And the plot itself isn’t all bad. The reveal of the killer only ever feels arbitrary (especially considering that the plot unspools for a good 20 minutes or so after that no-so-pivotal moment), and the movie doesn’t provide enough red herrings to make it a truly satisfying mystery (we’re meant to believe Alice is the killer, but it’s so transparently desperate to convince us of this that it’s obvious she’s not). But many early sequences feel like an Italian melodrama, reveling in tear-stained close-ups of women on the brink, and you won’t catch me complaining about over-the-top drama. Hell, I was a fan of Empire.
That’s really about it for Alice, Sweet Alice. The gore is slight, although their retractable knife provides some stunning shots, and there’s plenty of Tobe Hooper-esque sleaze filling in the gaps of the story. I’m looking at you, Mr. Alphonso, the cat-owning perverted landlord who is by far the most interesting character in the entire movie. Alice, Sweet Alice isn’t the best proto-slasher, but it was enough to renew my faith in the form after the ignominious one-two punch of When a Stranger Calls and The Town That Dreaded Sundown.
Tourist Trap (For the Scream 101 episode about this film, click here.)
Director: David Schmoeller
Cast: Chuck Connors, Jocelyn Jones, Jon Van Ness
Run Time: 1 hour 30 minutes
MPAA Rating: PG
Five young vacationers get a flat tire and find themselves trapped in a creepy roadside museum stocked with evil mannequins and a telekinetic killer.
Have you ever wondered what would happen if the kids from The Texas Chain Saw Massacre made a pit stop at the Psycho motel, only instead of Norman Bates behind the counter, it was some sort of twisted Pinocchio man? If you aren’t at least a little curious, then maybe Tourist Trap isn’t for you.
However, I’m a devotee of weird cinema, and if there’s one thing that Tourist Trap has in spades, it’s weirdness. It’s not so much a functional narrative, but its deranged nightmare logic is captivating. The use of mannequins as a source of terror is a logical step forward from the classic trope of creepy dolls (one that would likewise be put to good use in the next year’s Maniac), but Tourist Trap does more than just a lazily effective gimmick. These mannequins are a buck wild special effects spectacle that more than makes up for the 70’s-esque lack of gore in the kill scenes.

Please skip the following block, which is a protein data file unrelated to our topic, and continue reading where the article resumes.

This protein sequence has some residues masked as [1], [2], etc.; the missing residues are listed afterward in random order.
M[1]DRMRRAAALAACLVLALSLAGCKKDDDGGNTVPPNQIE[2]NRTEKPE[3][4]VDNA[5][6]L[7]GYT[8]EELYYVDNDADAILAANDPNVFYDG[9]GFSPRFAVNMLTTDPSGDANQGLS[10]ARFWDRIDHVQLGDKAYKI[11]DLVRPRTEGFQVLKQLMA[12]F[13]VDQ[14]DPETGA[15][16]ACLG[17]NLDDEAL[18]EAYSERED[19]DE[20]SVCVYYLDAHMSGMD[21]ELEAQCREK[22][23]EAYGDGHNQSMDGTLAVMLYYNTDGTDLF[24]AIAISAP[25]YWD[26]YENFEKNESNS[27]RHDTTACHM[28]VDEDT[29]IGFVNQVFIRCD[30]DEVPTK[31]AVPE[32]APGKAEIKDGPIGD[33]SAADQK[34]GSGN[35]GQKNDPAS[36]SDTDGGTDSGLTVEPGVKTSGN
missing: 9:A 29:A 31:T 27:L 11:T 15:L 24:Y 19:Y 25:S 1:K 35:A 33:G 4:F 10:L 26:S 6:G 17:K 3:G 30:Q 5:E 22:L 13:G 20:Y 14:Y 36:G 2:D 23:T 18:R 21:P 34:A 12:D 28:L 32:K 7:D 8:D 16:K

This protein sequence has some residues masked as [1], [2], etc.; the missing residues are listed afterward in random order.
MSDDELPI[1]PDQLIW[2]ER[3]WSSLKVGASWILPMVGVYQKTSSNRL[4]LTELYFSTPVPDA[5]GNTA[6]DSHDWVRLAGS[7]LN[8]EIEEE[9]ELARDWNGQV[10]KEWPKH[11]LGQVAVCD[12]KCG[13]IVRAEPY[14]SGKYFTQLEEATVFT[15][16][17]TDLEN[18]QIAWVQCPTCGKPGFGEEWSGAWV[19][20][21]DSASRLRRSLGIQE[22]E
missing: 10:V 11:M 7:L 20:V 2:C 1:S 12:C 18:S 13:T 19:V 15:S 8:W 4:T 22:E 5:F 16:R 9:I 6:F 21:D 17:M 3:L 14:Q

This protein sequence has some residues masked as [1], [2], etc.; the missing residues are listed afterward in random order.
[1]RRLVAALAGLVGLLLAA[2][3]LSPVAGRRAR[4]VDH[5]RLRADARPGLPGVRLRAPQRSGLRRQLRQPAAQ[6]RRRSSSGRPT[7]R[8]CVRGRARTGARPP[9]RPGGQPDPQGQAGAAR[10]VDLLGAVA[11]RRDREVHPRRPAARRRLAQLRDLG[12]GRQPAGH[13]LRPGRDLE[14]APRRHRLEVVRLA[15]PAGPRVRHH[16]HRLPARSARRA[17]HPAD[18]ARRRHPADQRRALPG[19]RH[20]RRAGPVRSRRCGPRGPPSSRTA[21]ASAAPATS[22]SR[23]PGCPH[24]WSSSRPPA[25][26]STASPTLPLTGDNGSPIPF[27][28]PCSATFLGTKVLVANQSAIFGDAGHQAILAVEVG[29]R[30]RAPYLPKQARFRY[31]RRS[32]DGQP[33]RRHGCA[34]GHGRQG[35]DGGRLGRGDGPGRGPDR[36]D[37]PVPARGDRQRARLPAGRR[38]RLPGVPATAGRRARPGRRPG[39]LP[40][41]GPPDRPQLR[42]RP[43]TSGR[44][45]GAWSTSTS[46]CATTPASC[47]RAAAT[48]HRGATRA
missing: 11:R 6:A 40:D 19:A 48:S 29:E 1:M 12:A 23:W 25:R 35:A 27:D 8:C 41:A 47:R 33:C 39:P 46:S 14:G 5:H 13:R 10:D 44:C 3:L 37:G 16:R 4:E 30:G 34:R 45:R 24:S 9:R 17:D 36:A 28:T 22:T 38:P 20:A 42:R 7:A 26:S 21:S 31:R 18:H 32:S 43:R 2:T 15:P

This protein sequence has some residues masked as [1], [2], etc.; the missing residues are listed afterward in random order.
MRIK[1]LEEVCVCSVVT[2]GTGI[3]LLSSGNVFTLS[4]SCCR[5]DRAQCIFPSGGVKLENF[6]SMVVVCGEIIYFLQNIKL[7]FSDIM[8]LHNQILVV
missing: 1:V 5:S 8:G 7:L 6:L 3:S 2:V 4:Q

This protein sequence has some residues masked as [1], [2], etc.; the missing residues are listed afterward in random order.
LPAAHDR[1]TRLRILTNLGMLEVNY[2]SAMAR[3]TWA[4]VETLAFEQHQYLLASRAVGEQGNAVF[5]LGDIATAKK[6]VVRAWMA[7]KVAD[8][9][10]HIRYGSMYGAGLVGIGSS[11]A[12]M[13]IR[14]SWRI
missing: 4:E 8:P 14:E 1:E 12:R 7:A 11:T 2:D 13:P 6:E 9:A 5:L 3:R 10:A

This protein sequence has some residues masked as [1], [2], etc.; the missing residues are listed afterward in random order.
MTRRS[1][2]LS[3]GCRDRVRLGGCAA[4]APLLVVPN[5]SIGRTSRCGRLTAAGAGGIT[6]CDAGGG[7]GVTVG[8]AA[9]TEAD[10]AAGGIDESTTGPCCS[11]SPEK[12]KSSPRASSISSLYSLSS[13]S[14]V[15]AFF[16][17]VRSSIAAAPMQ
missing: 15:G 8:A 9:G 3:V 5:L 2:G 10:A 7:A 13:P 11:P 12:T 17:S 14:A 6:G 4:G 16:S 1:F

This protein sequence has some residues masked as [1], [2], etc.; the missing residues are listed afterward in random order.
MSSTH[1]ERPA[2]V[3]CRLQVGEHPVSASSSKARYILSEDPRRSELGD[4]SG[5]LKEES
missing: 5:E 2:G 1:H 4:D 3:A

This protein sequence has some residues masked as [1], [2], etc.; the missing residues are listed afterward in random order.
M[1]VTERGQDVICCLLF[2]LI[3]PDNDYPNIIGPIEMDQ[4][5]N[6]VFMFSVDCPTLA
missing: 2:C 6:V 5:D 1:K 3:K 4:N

Tourist Trap throws all logic out the window in favor of pure, off-kilter energy, having its mannequins twist their heads to reveal gaping mouths, motionlessly vocalize in a screaming chorus, and occasionally spring to life for a spot of soup and crackers. It’s unpredictable, it’s incomprehensible, and a truly pure experience unlike any other, all underscored by the unadulterated lunacy of Pino Donaggio’s score, which seems to have been written for a children’s cartoon and is spliced in here at the most inopportune moments.
If you’re not into films that have the singular purpose of knocking you on your butt with pure strangeness, then don’t seek out Tourist Trap, because it doesn’t have much else to offer. The characters are thinner than Donald Trump’s skin, the Final Girl is kind of an asshole, and the killer has an incredible mask but ruins it by flapping his gums a bit too much. There’s a slight feint toward the political potency of Texas Chain Saw with a dropped line about the highway driving away business, but despite having plenty of time to do so in the interminable third act, it never goes anywhere.
But that mannequin material really is some great stuff. And Tourist Trap knows it, hauling them out as often as the meager budget can allow. Which is quite a lot. Turns out mannequins ain’t expensive. Where it’s not a great movie, it’s a delightfully twisted experience, and I’m glad I took the time to sit through it.
Rating: 7/10Word Count: 1366